LANCASTER – The Andrew W. Mellon Foundation is awarding a $750,000 grant in support of a bachelor’s degree program for incarcerated inmates at the California State Prison in Lancaster.
“The Mellon Foundation believes in each and every student’s humanity and sees expanding access to higher education in prison as a public good,” said Mellon Foundation President Elizabeth Alexander.
Cal State LA is the only university in the state that offers an in-person bachelor’s degree program for incarcerated students — at its Lancaster campus at California State Prison, located at 44750 60th Street West. The California Department of Corrections and Rehabilitation identifies students considered suitable for the program and transfers them to the Lancaster correctional facility, where they take courses toward a BA degree in communication studies. Following release, Cal State’s chapter of Project Rebound facilitates students’ transition with academic and personal support services. Read more about the Lancaster Prison Program here.
The Lancaster Prison Program through Cal State LA is one of four prison education and re-entry programs across the country that will receive funding from the Mellon Foundation, which announced a total of $3.3 million in grants.
Grants will also be awarded to the John Jay College of Criminal Justice to support the expansion of educational and reentry initiatives for current and formerly incarcerated students at Otisville Correctional Facility in New York; to Marymount Manhattan College to support AA and BA degree-granting programs at the Bedford Hills Correctional Facility for Women; and to the Alliance for Higher Education in Prison to support a national prison education network that gathers, analyzes, and shares data, research, pedagogical practices, and training.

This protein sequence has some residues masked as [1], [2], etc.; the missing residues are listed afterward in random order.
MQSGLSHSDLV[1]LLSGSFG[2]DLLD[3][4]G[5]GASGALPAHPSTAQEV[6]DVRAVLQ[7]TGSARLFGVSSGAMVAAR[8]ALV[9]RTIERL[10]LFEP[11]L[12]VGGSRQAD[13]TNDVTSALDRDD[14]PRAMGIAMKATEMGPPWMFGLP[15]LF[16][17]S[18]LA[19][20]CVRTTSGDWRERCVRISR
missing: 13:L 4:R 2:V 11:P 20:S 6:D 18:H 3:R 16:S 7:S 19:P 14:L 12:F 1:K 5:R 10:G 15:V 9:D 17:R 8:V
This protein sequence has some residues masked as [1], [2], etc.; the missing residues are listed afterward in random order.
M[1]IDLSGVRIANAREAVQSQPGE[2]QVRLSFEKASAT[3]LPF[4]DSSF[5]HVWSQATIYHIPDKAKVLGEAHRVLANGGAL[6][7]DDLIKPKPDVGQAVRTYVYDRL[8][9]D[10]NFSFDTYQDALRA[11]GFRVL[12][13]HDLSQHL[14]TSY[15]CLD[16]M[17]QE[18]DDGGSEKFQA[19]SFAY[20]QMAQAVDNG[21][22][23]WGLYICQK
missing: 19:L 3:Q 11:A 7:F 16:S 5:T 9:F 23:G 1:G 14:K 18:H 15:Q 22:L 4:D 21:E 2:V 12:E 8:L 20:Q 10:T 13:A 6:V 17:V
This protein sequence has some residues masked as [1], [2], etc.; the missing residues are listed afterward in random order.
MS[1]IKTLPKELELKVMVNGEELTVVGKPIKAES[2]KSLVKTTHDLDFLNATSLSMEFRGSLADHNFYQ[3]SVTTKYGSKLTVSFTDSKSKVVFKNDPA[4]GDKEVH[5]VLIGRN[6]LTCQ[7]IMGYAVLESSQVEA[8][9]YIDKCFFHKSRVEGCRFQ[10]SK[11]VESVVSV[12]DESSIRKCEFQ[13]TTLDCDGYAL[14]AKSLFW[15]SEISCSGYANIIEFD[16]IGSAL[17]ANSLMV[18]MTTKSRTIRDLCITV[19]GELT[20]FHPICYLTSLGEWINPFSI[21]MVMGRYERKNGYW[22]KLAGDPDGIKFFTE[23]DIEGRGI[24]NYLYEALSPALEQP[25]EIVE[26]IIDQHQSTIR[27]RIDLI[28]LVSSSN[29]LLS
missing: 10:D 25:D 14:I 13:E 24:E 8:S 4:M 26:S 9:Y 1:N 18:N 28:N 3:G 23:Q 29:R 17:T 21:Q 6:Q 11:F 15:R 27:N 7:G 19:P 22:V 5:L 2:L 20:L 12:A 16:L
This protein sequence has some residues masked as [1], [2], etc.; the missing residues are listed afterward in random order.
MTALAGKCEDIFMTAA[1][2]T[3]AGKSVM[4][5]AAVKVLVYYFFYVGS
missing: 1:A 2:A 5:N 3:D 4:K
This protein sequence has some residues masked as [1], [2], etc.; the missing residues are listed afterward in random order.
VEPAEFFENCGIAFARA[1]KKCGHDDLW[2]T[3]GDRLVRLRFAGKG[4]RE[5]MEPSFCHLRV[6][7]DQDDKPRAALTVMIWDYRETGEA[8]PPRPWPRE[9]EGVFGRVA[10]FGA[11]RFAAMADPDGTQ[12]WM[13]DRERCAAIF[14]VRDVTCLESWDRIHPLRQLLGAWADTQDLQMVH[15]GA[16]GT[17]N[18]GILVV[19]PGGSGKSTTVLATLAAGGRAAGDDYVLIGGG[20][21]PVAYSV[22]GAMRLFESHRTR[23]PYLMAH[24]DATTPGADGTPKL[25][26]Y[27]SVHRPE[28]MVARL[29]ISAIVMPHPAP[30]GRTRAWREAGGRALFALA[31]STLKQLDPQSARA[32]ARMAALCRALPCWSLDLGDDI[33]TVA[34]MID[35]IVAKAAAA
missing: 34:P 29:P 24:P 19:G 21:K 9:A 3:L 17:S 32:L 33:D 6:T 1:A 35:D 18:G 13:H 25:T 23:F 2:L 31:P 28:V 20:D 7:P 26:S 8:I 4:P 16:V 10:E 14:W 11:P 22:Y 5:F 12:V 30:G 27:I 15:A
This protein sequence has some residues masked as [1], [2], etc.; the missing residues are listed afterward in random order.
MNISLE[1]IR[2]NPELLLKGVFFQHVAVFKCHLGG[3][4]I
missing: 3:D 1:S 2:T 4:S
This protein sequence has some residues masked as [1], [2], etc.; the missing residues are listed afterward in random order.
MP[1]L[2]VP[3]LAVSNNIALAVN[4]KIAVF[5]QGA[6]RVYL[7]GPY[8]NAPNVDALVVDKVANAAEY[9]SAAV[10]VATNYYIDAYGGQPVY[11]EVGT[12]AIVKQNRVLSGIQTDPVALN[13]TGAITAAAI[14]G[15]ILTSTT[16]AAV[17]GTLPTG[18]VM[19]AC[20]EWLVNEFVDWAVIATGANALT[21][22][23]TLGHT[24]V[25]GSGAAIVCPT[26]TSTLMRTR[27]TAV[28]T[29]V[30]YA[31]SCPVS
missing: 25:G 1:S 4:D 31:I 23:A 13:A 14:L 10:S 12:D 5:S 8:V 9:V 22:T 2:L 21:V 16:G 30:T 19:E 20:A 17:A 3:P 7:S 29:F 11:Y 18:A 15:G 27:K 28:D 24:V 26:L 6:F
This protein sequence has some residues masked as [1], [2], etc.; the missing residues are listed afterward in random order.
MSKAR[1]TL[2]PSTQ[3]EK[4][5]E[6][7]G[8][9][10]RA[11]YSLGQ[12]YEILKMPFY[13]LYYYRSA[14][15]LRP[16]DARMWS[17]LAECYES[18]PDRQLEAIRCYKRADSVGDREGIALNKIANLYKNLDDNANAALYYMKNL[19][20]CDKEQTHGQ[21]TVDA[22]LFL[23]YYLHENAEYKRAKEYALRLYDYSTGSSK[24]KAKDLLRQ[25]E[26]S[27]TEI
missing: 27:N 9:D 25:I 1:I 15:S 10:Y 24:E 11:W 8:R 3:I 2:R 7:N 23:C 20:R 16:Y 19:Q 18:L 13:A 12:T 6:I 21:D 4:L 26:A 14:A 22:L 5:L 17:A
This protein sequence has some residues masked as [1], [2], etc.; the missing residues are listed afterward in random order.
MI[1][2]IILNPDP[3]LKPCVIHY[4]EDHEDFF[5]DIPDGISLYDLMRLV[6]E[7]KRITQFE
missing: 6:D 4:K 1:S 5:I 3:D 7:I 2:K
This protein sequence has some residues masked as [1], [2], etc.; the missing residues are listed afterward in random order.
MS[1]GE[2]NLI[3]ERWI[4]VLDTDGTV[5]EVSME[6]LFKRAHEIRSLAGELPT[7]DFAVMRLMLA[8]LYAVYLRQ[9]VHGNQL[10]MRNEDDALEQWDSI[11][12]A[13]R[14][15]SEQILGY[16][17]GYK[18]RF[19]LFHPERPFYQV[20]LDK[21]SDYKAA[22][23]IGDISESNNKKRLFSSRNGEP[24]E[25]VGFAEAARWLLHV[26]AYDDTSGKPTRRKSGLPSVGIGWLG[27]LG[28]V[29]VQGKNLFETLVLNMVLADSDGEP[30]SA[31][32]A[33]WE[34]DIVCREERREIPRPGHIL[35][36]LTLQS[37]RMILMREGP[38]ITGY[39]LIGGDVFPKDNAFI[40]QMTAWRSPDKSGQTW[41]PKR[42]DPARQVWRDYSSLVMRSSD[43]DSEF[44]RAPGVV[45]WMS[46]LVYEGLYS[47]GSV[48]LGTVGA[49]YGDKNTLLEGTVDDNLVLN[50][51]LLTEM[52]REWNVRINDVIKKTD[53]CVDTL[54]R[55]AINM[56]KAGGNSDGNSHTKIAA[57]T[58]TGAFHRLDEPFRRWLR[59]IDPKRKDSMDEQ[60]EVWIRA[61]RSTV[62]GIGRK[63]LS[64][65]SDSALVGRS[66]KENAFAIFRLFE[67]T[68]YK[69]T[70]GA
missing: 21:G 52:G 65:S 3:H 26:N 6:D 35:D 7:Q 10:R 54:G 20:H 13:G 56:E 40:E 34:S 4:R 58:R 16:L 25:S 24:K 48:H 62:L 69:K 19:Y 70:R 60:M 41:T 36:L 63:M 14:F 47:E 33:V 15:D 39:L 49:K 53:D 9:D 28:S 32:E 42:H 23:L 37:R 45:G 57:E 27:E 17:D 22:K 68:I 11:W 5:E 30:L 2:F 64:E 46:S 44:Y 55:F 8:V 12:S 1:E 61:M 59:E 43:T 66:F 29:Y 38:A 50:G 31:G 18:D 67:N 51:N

“We know that higher-education-in-prison programs reduce violence inside prisons, improve incarcerated students’ ties with family and community in advance of parole, reduce rates of recidivism, and interrupt the cycle of intergenerational poverty,”said Mellon Foundation Senior Program Officer Eugene M. Tobin. “College-in-prison programs represent values that should be at the heart of a democratic society.”
Since 2015 alone, the Andrew W. Mellon Foundation has dedicated nearly $18 million to prison education and re-entry programs. For more information, visit https://mellon.org/.
[Information via news release from the Andrew W. Mellon Foundation.]